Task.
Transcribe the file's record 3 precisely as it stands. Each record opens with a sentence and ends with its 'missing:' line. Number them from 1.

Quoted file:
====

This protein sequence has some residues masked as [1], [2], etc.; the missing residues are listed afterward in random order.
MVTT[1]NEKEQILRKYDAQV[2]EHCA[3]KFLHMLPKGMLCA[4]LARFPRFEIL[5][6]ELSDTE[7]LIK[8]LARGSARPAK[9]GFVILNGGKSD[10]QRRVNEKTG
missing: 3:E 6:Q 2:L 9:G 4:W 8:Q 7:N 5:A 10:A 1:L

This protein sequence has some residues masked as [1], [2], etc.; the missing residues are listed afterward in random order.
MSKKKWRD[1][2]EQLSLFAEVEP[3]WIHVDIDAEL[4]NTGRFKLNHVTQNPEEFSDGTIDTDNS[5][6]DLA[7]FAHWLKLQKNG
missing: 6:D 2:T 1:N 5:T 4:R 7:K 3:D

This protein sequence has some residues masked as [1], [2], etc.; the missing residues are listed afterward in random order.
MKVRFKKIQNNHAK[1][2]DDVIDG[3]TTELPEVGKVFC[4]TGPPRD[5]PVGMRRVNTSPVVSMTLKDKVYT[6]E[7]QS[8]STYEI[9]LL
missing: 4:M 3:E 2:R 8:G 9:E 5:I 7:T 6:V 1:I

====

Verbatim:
This protein sequence has some residues masked as [1], [2], etc.; the missing residues are listed afterward in random order.
MKVRFKKIQNNHAK[1][2]DDVIDG[3]TTELPEVGKVFC[4]TGPPRD[5]PVGMRRVNTSPVVSMTLKDKVYT[6]E[7]QS[8]STYEI[9]LL
missing: 4:M 3:E 2:R 8:G 9:E 5:I 7:T 6:V 1:I